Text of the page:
Developing Space Professionals

By Hutto, Cal | Air & Space Power Journal, Summer 2004 | Go to article overview

Developing Space Professionals


Hutto, Cal, Air & Space Power Journal


Editor's Note: PIREP is aviation shorthand for pilot report. It's a means for one pilot to pass on current, potentially useful information to other pilots. In the same fashion, we intend to use this department to let readers know about air and space power items of interest.

We need space professionals in all services and agencies . . . to exploit space effectively in the interests of national secunty. Development of a space cadre is one of our top agenda items for national security space programs.

-Hon. Peter B. Teets

Undersecretary of the Air Force

ENGAGED IN A deadly firefight in central Iraq in March 2003, lead units of the 3rd Infantry Division mysteriously lost their primary communication link with the military strategic and tactical relay system (MILSTAR) satellite network. In an instant, critical targeting coordinates being transmitted to rear fire-support elements were completely cut off. Fortunately, an alert crew from the 4th Satellite Operations Squadron at Schriever AFB, Colorado, quickly determined that another user had inadvertently moved the satellite spot beam away from the combat zone. After initiating override procedures, personnel immediately repositioned the beam back to the fight, restoring the important link. The 3rd Infantry Division then resumed its coordinated attack and went on to win this key battle.1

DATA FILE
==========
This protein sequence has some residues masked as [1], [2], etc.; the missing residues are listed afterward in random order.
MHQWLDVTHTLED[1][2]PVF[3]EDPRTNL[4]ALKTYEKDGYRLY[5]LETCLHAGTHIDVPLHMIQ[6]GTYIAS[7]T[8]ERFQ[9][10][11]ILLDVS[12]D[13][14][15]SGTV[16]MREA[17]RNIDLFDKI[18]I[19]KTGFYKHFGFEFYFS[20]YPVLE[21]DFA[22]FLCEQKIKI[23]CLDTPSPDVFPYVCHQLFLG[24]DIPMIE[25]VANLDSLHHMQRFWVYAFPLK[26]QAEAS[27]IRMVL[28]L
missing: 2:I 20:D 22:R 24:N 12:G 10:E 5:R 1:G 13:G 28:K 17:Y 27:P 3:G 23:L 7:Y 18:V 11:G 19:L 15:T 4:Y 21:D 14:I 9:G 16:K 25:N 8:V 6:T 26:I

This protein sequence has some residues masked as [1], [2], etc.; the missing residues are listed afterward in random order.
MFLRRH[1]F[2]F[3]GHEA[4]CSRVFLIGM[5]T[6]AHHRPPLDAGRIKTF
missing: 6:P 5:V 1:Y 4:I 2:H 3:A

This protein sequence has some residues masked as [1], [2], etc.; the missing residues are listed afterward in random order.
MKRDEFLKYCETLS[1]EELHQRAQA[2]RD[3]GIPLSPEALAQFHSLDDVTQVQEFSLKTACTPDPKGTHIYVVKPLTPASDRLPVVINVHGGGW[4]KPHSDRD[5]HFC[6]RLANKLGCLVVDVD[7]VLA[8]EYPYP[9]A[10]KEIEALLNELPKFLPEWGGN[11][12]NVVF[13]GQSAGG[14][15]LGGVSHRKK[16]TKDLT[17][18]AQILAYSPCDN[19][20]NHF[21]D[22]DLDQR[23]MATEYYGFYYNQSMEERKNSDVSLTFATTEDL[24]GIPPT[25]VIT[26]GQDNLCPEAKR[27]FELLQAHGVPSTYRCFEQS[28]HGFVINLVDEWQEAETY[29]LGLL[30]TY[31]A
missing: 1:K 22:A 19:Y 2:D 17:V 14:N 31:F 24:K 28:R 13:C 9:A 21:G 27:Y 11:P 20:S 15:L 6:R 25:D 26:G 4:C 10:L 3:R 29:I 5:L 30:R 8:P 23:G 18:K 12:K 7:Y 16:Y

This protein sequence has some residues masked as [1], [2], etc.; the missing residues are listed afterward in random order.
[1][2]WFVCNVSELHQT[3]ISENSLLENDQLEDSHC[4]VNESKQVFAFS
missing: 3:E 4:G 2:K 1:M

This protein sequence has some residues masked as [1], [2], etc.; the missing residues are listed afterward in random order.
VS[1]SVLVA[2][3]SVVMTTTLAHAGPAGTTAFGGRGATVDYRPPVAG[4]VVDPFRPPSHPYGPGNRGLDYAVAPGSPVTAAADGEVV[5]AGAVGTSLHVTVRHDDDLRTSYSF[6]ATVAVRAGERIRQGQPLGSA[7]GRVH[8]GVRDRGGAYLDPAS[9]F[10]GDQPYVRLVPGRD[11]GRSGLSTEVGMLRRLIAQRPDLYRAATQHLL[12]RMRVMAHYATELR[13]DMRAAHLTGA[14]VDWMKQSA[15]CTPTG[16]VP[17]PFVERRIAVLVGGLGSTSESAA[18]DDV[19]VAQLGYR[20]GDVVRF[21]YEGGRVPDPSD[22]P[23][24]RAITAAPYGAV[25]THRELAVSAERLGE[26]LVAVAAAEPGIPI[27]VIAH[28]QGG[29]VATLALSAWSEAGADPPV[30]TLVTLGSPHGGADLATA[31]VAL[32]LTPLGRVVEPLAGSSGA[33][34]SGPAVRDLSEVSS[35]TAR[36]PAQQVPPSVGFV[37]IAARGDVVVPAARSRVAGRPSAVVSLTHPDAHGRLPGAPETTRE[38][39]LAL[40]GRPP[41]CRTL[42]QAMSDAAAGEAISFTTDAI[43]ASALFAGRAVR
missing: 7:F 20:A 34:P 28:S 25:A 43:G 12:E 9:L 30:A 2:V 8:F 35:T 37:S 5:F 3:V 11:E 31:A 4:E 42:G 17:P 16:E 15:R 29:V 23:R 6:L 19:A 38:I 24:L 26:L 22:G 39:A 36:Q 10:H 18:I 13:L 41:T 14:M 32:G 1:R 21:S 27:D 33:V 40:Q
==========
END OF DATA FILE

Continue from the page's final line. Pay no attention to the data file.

This story represents just one of many recent examples of the critical wartime role played by military space assets and the dedicated space professionals who wield them. Make no mistake-the victorious outcome of this engagement, along with numerous other battles in Operation Iraqi Freedom, would have remained uncertain without dominant US military space power. Over the past 20 years, space systems and the people who develop and operate them have repeatedly demonstrated their indispensable contribution on the battlefield. We can rest assured that this decisive role for space will continue to expand in future conflicts.

But this is no time for complacency. The acquisition pipeline is filling up with increasingly complex space systems, such as space-based radar, that will provide unprecedented capabilities. These systems will integrate space with air, land, and sea battle arenas more than ever before. Battlefield integration and situational awareness will become vital to exploiting these new capabilities, and people are the key to that success. Specialized space expertise will play a critical role in the design and integration of these new systems. Similarly, space operators and support personnel will also require more in-depth knowledge of how these systems support military operations. This level of human interaction will dramatically enhance space effects as compared to today's space capabilities, which are much more static in nature.

As a result, the Air Force must redouble its efforts in recruiting and training talented people to design, acquire, operate, plan, integrate, and sustain a completely new generation of space weapon systems. In its final report, the Space Commission clearly spelled out this imperative: "The DoD is not yet on course to develop the space cadre the nation needs." Commission members further asserted that space operators and acquirers must "master highly complex technology . . . and operate some of the most complex systems ever built and deployed." This conclusion led the commission to call for initiatives to "create and sustain a cadre of Space Professionals . . . within which the space leaders for the future can be developed."2